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Home News Prince Albert city police to implement new training module for cellblock guards and matrons

Prince Albert city police to implement new training module for cellblock guards and matrons

Prince Albert city police to implement new training module for cellblock guards and matrons
Herald file photo.

The process used to train guards and matrons working in the Prince Albert Police Service cellblock will look a bit different in the future.

On Thursday, Police Chief Jon Bergen announced that police have started discussions with Parkland Ambulance to provide basic first aid and CPR training to guards and matrons. The change is one of many police are looking to implement following a provincial coroner’s inquest into the death of Ryan Kereluk.

Kereluk was found unresponsive in a Prince Albert police cell in 2018 and later pronounced dead at Victoria Hospital.

Bergen said he’d like to have a complete response ready within the next three months, but acknowledged there is still a lot of work to do before that happens.

“We’re doing everything as soon as we possibly can, but it just takes some time to put everything into place, like training,” Bergen explained. “We are building a training module. Once that’s ready, then we’ll have the staff rotate through that training program.

“We’re researching policies now and once we have a draft policy, we’ll bring it to the Board of Police Commissioners for approval and then implement it into the organization after. It just takes time to go through the process to have that done, but we are definitely working on everything now.”

In the past, all guards and matrons were trained internally. Long-time employees were expected to train new hires, according to testimony from guards and matrons during the Kereluk Inquest in December.

Bergen said they’ll start updating the training process as soon as possible with a program specifically designed for cellblock guards and matrons.

As with the old policy, guards and matrons will not be allowed to enter an inmate’s cell for their own safety, however Bergen said they should be able to identify inmates who are in medical distress. At that point, they would call the cell block sergeant with any concerns.

“The observation and medical response training, that’s going to become formal, where it’s done in partnership with Parkland Ambulance,” Bergen said. “The training for the job, that’s another piece that we’re reviewing to see if what they receive is entirely adequate. We will likely continue to train internally, but will expand on what they are receiving now so that training is more of a formal process than what is has been in the past.”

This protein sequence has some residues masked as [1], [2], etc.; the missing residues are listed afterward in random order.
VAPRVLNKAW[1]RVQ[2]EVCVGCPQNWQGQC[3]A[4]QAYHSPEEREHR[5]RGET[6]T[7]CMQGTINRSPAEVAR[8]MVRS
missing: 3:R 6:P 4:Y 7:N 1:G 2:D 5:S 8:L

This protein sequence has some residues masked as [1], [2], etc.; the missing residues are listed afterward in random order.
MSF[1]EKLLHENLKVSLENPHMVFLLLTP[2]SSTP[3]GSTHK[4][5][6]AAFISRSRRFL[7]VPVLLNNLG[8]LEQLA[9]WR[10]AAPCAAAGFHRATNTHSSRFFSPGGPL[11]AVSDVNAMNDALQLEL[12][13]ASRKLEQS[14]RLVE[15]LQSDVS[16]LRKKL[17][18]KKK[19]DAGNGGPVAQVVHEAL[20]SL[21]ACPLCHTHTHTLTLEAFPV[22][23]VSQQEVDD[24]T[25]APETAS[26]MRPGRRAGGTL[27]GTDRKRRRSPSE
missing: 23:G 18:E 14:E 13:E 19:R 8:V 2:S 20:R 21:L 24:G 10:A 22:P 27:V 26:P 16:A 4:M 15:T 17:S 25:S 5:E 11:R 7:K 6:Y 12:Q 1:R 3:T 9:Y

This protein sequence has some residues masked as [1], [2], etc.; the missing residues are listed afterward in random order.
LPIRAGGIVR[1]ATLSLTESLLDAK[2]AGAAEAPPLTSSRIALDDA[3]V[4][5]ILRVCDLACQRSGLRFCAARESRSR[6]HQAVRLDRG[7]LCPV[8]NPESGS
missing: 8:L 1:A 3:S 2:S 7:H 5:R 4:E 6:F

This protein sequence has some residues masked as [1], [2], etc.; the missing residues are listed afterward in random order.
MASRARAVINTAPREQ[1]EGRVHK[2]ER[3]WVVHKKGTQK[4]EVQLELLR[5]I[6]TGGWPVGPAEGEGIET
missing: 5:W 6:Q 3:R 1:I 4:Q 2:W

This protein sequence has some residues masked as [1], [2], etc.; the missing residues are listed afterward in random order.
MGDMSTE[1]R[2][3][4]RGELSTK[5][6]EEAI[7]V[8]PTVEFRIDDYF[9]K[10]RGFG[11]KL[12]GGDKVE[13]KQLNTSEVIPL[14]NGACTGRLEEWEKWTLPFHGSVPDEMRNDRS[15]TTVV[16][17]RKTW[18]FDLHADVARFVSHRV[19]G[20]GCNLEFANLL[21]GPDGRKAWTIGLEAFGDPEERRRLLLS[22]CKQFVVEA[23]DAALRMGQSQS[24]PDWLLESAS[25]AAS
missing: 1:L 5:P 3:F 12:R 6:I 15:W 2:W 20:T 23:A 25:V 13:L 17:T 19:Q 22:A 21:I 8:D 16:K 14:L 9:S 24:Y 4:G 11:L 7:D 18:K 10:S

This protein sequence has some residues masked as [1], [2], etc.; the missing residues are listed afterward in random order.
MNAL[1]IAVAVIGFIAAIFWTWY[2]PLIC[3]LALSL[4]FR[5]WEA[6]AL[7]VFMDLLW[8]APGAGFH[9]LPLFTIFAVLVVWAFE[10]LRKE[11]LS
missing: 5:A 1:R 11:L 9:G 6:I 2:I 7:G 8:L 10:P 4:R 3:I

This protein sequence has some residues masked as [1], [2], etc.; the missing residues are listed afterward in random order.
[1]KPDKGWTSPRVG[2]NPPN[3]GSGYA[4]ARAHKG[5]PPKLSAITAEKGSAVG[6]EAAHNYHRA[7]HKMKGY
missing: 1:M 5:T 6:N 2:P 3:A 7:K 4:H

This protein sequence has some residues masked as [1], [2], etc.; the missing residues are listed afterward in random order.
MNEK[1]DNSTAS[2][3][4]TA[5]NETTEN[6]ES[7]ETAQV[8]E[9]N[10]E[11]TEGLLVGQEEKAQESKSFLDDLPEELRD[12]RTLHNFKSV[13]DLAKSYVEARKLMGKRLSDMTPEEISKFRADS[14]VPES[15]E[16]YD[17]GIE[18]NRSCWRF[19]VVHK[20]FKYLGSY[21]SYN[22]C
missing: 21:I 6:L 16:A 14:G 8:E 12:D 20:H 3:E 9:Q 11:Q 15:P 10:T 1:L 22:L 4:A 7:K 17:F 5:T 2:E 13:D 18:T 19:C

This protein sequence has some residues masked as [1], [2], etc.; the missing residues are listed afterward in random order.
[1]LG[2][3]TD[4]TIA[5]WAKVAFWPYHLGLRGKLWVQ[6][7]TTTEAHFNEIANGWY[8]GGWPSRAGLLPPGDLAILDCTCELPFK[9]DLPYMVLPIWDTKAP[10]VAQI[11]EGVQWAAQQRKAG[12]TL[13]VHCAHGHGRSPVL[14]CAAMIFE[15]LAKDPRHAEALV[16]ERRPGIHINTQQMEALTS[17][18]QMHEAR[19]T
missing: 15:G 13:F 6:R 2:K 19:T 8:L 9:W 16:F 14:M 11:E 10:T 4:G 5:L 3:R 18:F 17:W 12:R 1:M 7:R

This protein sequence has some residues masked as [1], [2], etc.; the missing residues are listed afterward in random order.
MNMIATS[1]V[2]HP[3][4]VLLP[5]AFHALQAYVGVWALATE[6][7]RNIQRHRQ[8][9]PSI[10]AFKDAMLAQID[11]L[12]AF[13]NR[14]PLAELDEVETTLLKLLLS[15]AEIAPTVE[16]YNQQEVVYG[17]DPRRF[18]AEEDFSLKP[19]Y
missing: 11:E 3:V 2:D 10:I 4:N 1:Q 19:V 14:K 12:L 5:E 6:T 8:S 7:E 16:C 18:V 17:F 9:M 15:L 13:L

The recommendation to provide guards and matrons with first aid training was one of eight made by the coroner’s jury following five days of witness testimony. Bergen said they’re looking at implementing others too, but as with guard training, it will take time to implement.

The biggest involves upgrading audio surveillance equipment in police cells. Video surveillance equipment is already used in cells, but Bergen said audio equipment was not installed because it violates inmate privacy.

At the time, inmates were allowed to make calls to their lawyer or legal aid from a phone brought to their cell, which police could not legally record. Since then, police have added a private room for inmates to make phone calls, so audio equipment picking up those discussions is no longer a concern.

However, Bergen said they’re still reviewing legal opinions to make sure the new equipment doesn’t violate any laws. Police are currently reviewing legal opinions to make sure they’re not violating any laws.

“The prisoners have the right to privacy, even when they’re in custody,” Bergen said. “That’s part of the discussion. We’re researching any recent case law around what the expectation ought to be and how that looks.”

Bergen added that although extra audio equipment would be good to have in reviewing future incidents, it wouldn’t necessarily prevent future deaths.

Other recommendations, like concerns about guard professionalism and confusion about the proper chain of command, will be discussed at the annual police NCO meeting in February. Bergen said policies to address those recommendations are already in place. It’s just a matter of making sure guards and matrons are familiar with them.

“It’s a message that we’ll definitely refresh with all our staff,” he said.

Ryan Kereluk was found unresponsive in a police prison cell at 7:54 a.m. on May 18, 2018. He was pronounced dead at 8:53 a.m. in Victoria Hospital.

Kereluk was one of several people arrested when a Prince Albert police and RCMP Integrated Street Enforcement Team conducted a search of a residence located on Sixth Avenue West on the evening of May 16, 2018. According to testimony from two ISET officers, Kereluk was not involved in drug trafficking at the residence, but had outstanding warrants.

During the inquest into his death, multiple police officers and prison guards testified that Kereluk did not appear to be intoxicated, nor did he appear to be in medical distress. He did not ask for a doctor or ask to visit a hospital. His only medical request was for

Multiple medical experts testified that Kereluk was likely dead before he was transported to Victoria Hospital, with two coroners witnesses, including forensic pathologist Dr. Shaun Ladham, testifying that Kereluk was likely dead before police entered his cell.